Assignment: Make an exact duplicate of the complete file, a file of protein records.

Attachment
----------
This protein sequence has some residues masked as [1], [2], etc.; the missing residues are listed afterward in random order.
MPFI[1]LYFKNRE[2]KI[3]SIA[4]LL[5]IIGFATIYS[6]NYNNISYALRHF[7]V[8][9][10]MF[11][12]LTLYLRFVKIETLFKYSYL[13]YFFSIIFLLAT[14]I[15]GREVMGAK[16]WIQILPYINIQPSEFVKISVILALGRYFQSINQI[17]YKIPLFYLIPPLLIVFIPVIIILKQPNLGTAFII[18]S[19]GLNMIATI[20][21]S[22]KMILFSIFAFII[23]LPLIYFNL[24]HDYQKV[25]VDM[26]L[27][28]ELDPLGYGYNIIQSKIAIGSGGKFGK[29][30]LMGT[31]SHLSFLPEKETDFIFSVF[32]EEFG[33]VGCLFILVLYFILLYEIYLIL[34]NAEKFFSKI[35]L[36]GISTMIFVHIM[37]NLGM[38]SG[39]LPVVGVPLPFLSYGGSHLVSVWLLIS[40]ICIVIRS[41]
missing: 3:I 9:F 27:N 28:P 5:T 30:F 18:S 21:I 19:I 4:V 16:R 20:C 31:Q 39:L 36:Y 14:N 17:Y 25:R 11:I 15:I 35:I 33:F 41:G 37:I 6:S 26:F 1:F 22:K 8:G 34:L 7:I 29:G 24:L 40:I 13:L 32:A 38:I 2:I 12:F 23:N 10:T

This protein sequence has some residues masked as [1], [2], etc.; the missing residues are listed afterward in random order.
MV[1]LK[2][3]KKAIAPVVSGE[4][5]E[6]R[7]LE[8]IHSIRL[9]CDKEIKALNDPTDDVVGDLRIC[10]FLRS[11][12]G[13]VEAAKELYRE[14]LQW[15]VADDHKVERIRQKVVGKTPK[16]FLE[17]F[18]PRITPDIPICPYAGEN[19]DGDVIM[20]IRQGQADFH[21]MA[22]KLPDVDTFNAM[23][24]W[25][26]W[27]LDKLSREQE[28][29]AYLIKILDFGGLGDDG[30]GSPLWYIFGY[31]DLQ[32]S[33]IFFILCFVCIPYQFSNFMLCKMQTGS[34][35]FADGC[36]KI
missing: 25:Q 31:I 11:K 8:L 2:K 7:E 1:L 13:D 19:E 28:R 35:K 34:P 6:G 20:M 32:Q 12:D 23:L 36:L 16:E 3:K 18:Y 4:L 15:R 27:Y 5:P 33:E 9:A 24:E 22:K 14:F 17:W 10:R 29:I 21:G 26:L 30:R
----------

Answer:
This protein sequence has some residues masked as [1], [2], etc.; the missing residues are listed afterward in random order.
MPFI[1]LYFKNRE[2]KI[3]SIA[4]LL[5]IIGFATIYS[6]NYNNISYALRHF[7]V[8][9][10]MF[11][12]LTLYLRFVKIETLFKYSYL[13]YFFSIIFLLAT[14]I[15]GREVMGAK[16]WIQILPYINIQPSEFVKISVILALGRYFQSINQI[17]YKIPLFYLIPPLLIVFIPVIIILKQPNLGTAFII[18]S[19]GLNMIATI[20][21]S[22]KMILFSIFAFII[23]LPLIYFNL[24]HDYQKV[25]VDM[26]L[27][28]ELDPLGYGYNIIQSKIAIGSGGKFGK[29][30]LMGT[31]SHLSFLPEKETDFIFSVF[32]EEFG[33]VGCLFILVLYFILLYEIYLIL[34]NAEKFFSKI[35]L[36]GISTMIFVHIM[37]NLGM[38]SG[39]LPVVGVPLPFLSYGGSHLVSVWLLIS[40]ICIVIRS[41]
missing: 3:I 9:F 27:N 28:P 5:T 30:F 18:S 21:I 19:I 4:V 16:R 20:C 31:Q 39:L 36:Y 14:N 17:Y 25:R 11:I 15:I 35:I 33:F 41:G 37:I 6:S 26:F 1:F 22:K 8:G 34:L 7:I 29:G 24:L 40:I 13:L 32:A 38:I 2:I 12:F 23:N 10:T

This protein sequence has some residues masked as [1], [2], etc.; the missing residues are listed afterward in random order.
MV[1]LK[2][3]KKAIAPVVSGE[4][5]E[6]R[7]LE[8]IHSIRL[9]CDKEIKALNDPTDDVVGDLRIC[10]FLRS[11][12]G[13]VEAAKELYRE[14]LQW[15]VADDHKVERIRQKVVGKTPK[16]FLE[17]F[18]PRITPDIPICPYAGEN[19]DGDVIM[20]IRQGQADFH[21]MA[22]KLPDVDTFNAM[23][24]W[25][26]W[27]LDKLSREQE[28][29]AYLIKILDFGGLGDDG[30]GSPLWYIFGY[31]DLQ[32]S[33]IFFILCFVCIPYQFSNFMLCKMQTGS[34][35]FADGC[36]KI
missing: 25:Q 31:I 11:K 8:L 2:K 7:E 1:L 13:D 19:E 28:R 35:K 34:P 6:G 20:M 32:Q 12:D 23:L 36:L 16:E 3:K 18:Y 4:L 15:R 27:Y 5:P 33:E 9:A 24:E 22:K 14:F 17:W 10:R 29:I 21:G 26:L 30:R